Examining how Paypal makes money on cross-currency payments
Making cross-currency payments can be expensive. The mark-up (or, more accurately, the spread to inter-bank FX rates) applied to transactions that involve a currency conversion can be as high as 4%. In the past, it could be argued that the cost of processing international payments and the FX risk that banks assumed when providing the cross-currency component justified such high mark-ups. However, advances in technology now mean that the processing of such transactions can be almost entirely automated, which drastically reduces the cost per transaction, and the FX exposure can be tracked and managed in real-time, which reduces the risk. Furthermore, growth in transaction volumes means that economies of scale can be harnessed to further reduce the costs and risk.
However, mark-ups have remained stubbornly high. An example is the “Non-Sterling Transaction Fee” that most UK credit card issuers apply when a card is used to make a payment in a foreign currency (card issuers in other countries apply similar fees). This fee is typically in the 2.75-2.99% range and is supposed to cover the costs associated with the currency conversion. However, the fee charged to card issuers by Mastercard and Visa for processing such transactions is just 1%. I’ve never been able to find out the justification for that extra 1.75-1.99%. If anyone can enlighten me, let me know!
Those juicy fees present an opportunity for companies that process credit card payments to persuade customers to pay those fees to the credit card processor instead of their card issuers. Last August, I grabbed some screenshots to demonstrate how Paypal does this.
Here, I’m going through the process of buying a ticket for the 500 Startups UnSexy conference, priced at $225. However, Paypal, having detected that I’m using a UK-issued credit card (and, therefore, it’s likely that the card is denominated in GBP Sterling pounds) to pay in US dollars, has automatically converted the USD amount into GBP at an exchange rate of 1.51449:
The inter-bank rate was 1.5602 at the time, which implies that Paypal applied their own mark-up of approximately 2.9%:
So, if I were to accept this, it would mean that Paypal would make up to $6.80 from me, in addition to whatever fee 500 Startups are paying them. I say “up to”, because the amount they end up making is dependent on at what rate they end up actually converting the GBP they take from me into the USD they need to pay to 500 Startups (as you can see from the Bloomberg graph above, the exchange rates fluctuate throughout the day). However, Paypal probably has enough throughput that (a) they can net off a lot of their cross-currency flow (i.e. my GBP->USD transaction is offset by Americans in the UK doing USD-GBP transactions), and (b) when they do need to actually go into the market to do an FX transaction, they can do so in big enough sizes (i.e. $10m+) that they can get the inter-bank rate. With some smart FX risk management, they could actually end up making more than $6.80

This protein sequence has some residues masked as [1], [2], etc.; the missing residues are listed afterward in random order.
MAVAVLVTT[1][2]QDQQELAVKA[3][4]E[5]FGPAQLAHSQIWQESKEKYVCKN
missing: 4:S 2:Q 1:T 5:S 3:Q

The rate Mastercard would apply to my transaction is different from the market rate at the time. Mastercard (and Visa) set their currency conversion rates on a daily basis and the rate that’s applied is the rate for the day the transaction is settled. In this example, I’m doing the transaction at 4:44pm Eastern Time on the 6th August, so it unlikely the transaction will be settled (i.e. passed to my card issuer) until the following business day. So there’s a degree of uncertainty here – I can’t know in advance what rate Mastercard will be using.
If I select “Other conversion options”, Paypal play on this uncertainty by highlighting that I have the choice between paying a known amount now, versus not knowing what I’m going to be paying until I get my credit card statement:
By setting the default option to “Use Paypal’s conversion process..” and gently “nudging” customers towards the more comfortable option, I would not be surprised if Paypal achieved a conversion rate (i.e. the percentage of customers who opt for Paypal’s conversion process) in excess of 75%.
However, I buck the trend and opt to let Mastercard handle the currency conversion:
As a result, my card gets billed in USD and my card issuer levy the relevant fees. In the end, I’m billed £148.73 by my card issuer, which reflects an exchange rate of 1.5544 (Mastercard’s daily rate for August 7th), with a fee of 2.75% (or £3.98).
The fact that Paypal controls the payment user interface created the opportunity for them to capture these cross-currency conversion fees from the card issuers. It’s worth noting that the customer is no worse off because Paypal’s mark-up is roughly the same as the card issuers’ fees (the most significant element in the variation between what customers get charged by Paypal and what their card issuer would charge them is fluctuations in the exchange rate). Instead, it’s the card issuers who lose out.
There’s no way of saying for certain how much money Paypal make from this but approximately 25% of Paypal’s business is cross-border trade. Given Paypal’s fee structure, some finger-in-the-air guesstimates and a couple of big assumptions, back-of-the-envelope calculations suggest that the extra revenue generated from persuading customers to “Use Paypal’s conversion process..” could account for ~16% of the revenue generated from cross-border transactions. If we assume that a quarter of Paypal’s revenue derives from cross-border transaction, that would amount to $225m in 2012.
Not a bad little earner.